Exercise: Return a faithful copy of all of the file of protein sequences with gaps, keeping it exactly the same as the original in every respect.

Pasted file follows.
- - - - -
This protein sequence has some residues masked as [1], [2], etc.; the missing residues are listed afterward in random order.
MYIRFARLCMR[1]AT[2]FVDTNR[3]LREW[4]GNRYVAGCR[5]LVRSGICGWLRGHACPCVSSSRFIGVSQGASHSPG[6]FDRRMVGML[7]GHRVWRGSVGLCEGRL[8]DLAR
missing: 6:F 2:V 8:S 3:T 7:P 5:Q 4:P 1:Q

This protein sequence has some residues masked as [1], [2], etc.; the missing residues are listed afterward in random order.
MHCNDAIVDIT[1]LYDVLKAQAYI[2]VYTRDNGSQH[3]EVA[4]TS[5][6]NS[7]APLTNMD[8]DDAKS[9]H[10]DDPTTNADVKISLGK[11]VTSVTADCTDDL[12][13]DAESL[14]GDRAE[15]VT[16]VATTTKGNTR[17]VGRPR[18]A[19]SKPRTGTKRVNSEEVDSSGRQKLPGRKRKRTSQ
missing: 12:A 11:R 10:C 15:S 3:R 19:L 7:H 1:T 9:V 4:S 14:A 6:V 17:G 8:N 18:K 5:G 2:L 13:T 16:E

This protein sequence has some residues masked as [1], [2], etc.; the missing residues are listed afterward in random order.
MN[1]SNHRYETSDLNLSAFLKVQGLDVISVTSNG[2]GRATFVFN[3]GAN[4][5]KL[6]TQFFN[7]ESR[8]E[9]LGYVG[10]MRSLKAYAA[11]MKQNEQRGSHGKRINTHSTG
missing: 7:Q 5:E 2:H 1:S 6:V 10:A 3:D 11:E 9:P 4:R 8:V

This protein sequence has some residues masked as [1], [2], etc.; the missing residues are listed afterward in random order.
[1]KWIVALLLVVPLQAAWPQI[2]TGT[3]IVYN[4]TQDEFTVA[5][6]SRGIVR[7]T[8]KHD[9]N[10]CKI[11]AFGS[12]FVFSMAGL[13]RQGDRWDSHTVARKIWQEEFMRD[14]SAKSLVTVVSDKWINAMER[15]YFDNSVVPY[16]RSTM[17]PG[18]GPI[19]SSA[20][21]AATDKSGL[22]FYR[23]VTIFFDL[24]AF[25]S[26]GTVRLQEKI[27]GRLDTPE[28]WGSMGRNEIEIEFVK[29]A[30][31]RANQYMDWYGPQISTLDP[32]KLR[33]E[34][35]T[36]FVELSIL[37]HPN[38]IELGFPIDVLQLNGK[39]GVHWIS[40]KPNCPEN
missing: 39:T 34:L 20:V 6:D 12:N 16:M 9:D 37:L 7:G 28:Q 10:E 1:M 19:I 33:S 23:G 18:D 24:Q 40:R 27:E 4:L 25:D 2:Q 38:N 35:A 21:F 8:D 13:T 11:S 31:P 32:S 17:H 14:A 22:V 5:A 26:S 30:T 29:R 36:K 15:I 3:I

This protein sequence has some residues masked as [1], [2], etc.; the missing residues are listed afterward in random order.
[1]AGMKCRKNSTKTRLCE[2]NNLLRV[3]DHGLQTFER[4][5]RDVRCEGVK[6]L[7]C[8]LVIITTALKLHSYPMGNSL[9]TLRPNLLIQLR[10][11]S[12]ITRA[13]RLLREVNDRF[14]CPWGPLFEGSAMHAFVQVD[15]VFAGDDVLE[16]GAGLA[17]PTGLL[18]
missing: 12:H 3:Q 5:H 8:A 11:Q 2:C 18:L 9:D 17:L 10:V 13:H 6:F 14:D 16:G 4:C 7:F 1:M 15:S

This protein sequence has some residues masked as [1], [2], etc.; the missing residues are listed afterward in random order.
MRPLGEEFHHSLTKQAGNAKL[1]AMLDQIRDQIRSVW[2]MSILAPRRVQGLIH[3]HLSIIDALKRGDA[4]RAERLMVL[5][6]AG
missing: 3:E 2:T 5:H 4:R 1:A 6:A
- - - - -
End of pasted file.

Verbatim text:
This protein sequence has some residues masked as [1], [2], etc.; the missing residues are listed afterward in random order.
MYIRFARLCMR[1]AT[2]FVDTNR[3]LREW[4]GNRYVAGCR[5]LVRSGICGWLRGHACPCVSSSRFIGVSQGASHSPG[6]FDRRMVGML[7]GHRVWRGSVGLCEGRL[8]DLAR
missing: 6:F 2:V 8:S 3:T 7:P 5:Q 4:P 1:Q

This protein sequence has some residues masked as [1], [2], etc.; the missing residues are listed afterward in random order.
MHCNDAIVDIT[1]LYDVLKAQAYI[2]VYTRDNGSQH[3]EVA[4]TS[5][6]NS[7]APLTNMD[8]DDAKS[9]H[10]DDPTTNADVKISLGK[11]VTSVTADCTDDL[12][13]DAESL[14]GDRAE[15]VT[16]VATTTKGNTR[17]VGRPR[18]A[19]SKPRTGTKRVNSEEVDSSGRQKLPGRKRKRTSQ
missing: 12:A 11:R 10:C 15:S 3:R 19:L 7:H 1:T 9:V 4:S 14:A 6:V 17:G 8:N 18:K 5:G 2:L 13:T 16:E

This protein sequence has some residues masked as [1], [2], etc.; the missing residues are listed afterward in random order.
MN[1]SNHRYETSDLNLSAFLKVQGLDVISVTSNG[2]GRATFVFN[3]GAN[4][5]KL[6]TQFFN[7]ESR[8]E[9]LGYVG[10]MRSLKAYAA[11]MKQNEQRGSHGKRINTHSTG
missing: 7:Q 5:E 2:H 1:S 6:V 10:A 3:D 11:E 9:P 4:R 8:V

This protein sequence has some residues masked as [1], [2], etc.; the missing residues are listed afterward in random order.
[1]KWIVALLLVVPLQAAWPQI[2]TGT[3]IVYN[4]TQDEFTVA[5][6]SRGIVR[7]T[8]KHD[9]N[10]CKI[11]AFGS[12]FVFSMAGL[13]RQGDRWDSHTVARKIWQEEFMRD[14]SAKSLVTVVSDKWINAMER[15]YFDNSVVPY[16]RSTM[17]PG[18]GPI[19]SSA[20][21]AATDKSGL[22]FYR[23]VTIFFDL[24]AF[25]S[26]GTVRLQEKI[27]GRLDTPE[28]WGSMGRNEIEIEFVK[29]A[30][31]RANQYMDWYGPQISTLDP[32]KLR[33]E[34][35]T[36]FVELSIL[37]HPN[38]IELGFPIDVLQLNGK[39]GVHWIS[40]KPNCPEN
missing: 39:T 34:L 20:V 6:D 12:N 16:M 9:D 37:L 7:G 28:Q 10:E 1:M 19:I 33:S 23:G 18:D 24:Q 40:R 27:E 4:L 25:D 2:Q 38:N 35:A 21:F 8:D 13:T 11:S 31:P 32:S 17:H 14:A 22:V 5:A 26:S 30:T 29:R 36:K 15:I 3:I

This protein sequence has some residues masked as [1], [2], etc.; the missing residues are listed afterward in random order.
[1]AGMKCRKNSTKTRLCE[2]NNLLRV[3]DHGLQTFER[4][5]RDVRCEGVK[6]L[7]C[8]LVIITTALKLHSYPMGNSL[9]TLRPNLLIQLR[10][11]S[12]ITRA[13]RLLREVNDRF[14]CPWGPLFEGSAMHAFVQVD[15]VFAGDDVLE[16]GAGLA[17]PTGLL[18]
missing: 12:H 3:Q 5:H 8:A 11:Q 2:C 18:L 9:D 17:L 10:V 13:H 6:F 14:D 16:G 4:C 7:F 1:M 15:S

This protein sequence has some residues masked as [1], [2], etc.; the missing residues are listed afterward in random order.
MRPLGEEFHHSLTKQAGNAKL[1]AMLDQIRDQIRSVW[2]MSILAPRRVQGLIH[3]HLSIIDALKRGDA[4]RAERLMVL[5][6]AG
missing: 3:E 2:T 5:H 4:R 1:A 6:A